Young immigrants in the country without legal papers, who often call themselves “Dreamers,” and low-skilled agricultural workers would qualify for an expedited road to legal status, people familiar with the negotiations said. The Dreamers should not be punished for being brought illegally to the country by their parents, House aides said, and the members agreed that the agricultural workers perform crucial work for the economy. …
The second group to receive a path to legal permanent residence would be immigrants who have either a family or an employment relationship that would allow them to apply for legal status, except that they have already entered the country illegally. Currently, most of those immigrants would have to return to their home country for either 3 or 10 years before they would be eligible to reapply.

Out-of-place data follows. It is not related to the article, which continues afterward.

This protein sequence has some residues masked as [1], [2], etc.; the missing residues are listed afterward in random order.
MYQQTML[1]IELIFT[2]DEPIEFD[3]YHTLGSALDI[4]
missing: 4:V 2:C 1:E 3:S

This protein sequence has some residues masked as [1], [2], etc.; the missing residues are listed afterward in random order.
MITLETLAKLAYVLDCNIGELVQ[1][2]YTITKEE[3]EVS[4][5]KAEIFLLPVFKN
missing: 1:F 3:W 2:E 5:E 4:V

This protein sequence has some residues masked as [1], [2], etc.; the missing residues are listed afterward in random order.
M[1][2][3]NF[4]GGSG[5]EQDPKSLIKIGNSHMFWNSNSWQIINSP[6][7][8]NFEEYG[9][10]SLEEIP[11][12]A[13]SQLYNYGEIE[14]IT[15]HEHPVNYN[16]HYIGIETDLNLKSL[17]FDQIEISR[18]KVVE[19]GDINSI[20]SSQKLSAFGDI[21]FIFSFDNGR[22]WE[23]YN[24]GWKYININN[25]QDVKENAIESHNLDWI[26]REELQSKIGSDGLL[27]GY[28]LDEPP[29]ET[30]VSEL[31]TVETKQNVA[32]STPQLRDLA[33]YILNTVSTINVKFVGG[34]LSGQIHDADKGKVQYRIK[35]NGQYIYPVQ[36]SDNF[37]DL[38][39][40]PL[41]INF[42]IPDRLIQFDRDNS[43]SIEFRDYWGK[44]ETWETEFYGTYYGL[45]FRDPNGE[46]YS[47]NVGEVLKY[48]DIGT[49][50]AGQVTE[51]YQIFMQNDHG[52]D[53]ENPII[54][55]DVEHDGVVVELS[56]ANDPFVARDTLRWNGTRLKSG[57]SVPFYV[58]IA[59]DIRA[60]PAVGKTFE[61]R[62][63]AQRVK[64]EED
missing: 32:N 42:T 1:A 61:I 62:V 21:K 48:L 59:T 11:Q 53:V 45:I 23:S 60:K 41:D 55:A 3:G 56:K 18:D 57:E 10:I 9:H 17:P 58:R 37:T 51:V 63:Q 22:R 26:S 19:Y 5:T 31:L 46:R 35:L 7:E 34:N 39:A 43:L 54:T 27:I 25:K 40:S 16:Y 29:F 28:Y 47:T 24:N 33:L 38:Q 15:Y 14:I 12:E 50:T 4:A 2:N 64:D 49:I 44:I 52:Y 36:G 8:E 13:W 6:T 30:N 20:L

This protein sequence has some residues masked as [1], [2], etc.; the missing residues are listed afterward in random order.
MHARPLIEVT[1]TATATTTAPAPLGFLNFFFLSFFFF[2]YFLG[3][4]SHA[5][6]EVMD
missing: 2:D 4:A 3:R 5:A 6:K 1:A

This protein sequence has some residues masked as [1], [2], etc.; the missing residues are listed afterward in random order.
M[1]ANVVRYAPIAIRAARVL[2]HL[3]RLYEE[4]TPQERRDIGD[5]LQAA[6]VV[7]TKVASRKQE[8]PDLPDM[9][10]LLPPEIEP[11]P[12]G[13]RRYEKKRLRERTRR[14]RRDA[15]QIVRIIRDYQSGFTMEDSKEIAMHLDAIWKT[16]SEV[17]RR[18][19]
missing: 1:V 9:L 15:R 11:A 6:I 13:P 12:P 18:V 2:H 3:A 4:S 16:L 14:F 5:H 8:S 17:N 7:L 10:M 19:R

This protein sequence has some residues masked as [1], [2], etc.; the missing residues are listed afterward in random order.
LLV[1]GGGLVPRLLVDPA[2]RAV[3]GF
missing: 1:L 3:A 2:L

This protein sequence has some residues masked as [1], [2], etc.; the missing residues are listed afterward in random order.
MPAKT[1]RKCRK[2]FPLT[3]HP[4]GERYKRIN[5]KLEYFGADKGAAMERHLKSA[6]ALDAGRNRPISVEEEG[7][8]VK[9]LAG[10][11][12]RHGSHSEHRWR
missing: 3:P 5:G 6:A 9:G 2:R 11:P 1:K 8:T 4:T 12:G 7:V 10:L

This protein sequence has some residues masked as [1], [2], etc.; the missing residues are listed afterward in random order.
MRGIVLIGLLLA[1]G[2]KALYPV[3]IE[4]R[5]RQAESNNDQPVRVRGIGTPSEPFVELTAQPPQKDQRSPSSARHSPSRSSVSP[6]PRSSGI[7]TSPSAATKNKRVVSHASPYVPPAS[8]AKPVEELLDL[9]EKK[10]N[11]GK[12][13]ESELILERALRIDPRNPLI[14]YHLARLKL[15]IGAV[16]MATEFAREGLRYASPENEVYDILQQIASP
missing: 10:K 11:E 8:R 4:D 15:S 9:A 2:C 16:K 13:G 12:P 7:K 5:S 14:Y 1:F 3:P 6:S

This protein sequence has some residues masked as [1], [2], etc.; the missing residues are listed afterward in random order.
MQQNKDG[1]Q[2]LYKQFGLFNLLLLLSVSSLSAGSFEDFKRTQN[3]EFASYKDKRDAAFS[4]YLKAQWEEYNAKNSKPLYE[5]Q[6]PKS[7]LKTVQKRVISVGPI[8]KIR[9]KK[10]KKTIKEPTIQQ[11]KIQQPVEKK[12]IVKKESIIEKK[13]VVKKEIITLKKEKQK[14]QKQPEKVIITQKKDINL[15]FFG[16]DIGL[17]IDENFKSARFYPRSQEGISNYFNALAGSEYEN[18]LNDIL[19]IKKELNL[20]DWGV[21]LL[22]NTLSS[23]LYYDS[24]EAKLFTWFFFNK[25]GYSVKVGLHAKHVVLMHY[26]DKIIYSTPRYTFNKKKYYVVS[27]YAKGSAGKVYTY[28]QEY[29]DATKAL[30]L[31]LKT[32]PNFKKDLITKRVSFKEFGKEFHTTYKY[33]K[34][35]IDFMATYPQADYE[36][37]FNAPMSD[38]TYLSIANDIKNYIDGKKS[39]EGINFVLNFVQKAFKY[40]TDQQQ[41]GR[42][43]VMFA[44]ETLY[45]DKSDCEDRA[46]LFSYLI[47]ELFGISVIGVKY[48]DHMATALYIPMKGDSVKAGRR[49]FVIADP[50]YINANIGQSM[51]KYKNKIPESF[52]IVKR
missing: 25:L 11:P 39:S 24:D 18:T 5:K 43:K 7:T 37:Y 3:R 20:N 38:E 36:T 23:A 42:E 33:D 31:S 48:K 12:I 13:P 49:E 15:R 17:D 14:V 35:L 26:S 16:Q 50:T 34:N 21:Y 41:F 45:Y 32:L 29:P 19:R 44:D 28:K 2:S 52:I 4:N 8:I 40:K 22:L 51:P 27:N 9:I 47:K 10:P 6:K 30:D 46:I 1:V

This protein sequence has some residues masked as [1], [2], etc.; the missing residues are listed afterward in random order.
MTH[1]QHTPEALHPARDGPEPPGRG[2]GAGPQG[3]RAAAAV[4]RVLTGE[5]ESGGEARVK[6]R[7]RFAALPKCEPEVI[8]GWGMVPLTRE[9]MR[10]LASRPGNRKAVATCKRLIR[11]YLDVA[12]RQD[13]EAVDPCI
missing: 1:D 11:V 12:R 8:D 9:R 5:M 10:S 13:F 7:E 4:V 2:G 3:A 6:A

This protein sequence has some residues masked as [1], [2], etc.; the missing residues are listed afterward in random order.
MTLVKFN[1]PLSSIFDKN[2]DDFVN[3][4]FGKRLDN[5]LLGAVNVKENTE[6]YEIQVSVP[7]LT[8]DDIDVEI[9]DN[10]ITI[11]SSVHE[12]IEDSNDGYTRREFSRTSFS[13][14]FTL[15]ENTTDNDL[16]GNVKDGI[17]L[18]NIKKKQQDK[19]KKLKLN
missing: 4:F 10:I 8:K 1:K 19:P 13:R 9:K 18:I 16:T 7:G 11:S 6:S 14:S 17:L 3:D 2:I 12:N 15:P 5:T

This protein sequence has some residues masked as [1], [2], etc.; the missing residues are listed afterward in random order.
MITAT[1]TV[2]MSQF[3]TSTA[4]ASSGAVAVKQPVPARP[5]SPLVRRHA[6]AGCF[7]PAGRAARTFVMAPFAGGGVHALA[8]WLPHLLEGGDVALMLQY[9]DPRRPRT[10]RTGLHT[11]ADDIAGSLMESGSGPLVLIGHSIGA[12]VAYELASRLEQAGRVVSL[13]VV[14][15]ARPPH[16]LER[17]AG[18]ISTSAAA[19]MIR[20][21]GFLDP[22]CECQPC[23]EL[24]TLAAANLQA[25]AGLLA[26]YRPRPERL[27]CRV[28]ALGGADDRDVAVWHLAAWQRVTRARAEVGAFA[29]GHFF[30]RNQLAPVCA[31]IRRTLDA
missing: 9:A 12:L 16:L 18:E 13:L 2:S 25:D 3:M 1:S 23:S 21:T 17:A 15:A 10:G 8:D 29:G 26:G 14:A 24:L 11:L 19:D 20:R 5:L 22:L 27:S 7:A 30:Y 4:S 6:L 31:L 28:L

The House bill would most likely relax or waive those barriers. Immigrants would then have to return to their home country to apply for legal status, aides said, but could do so only after completing a series of hurdles including paying fines and back taxes and learning English, aides said.
The remaining illegal immigrants could apply for “provisional legal status” if they came forward and admitted breaking the law, paid fines and back taxes, and learned English, much as they could under the Senate plan, aides said. This status would allow them to live, work and travel in the country legally, and they could then apply through regular channels for a green card after 10 years and citizenship 5 years after that.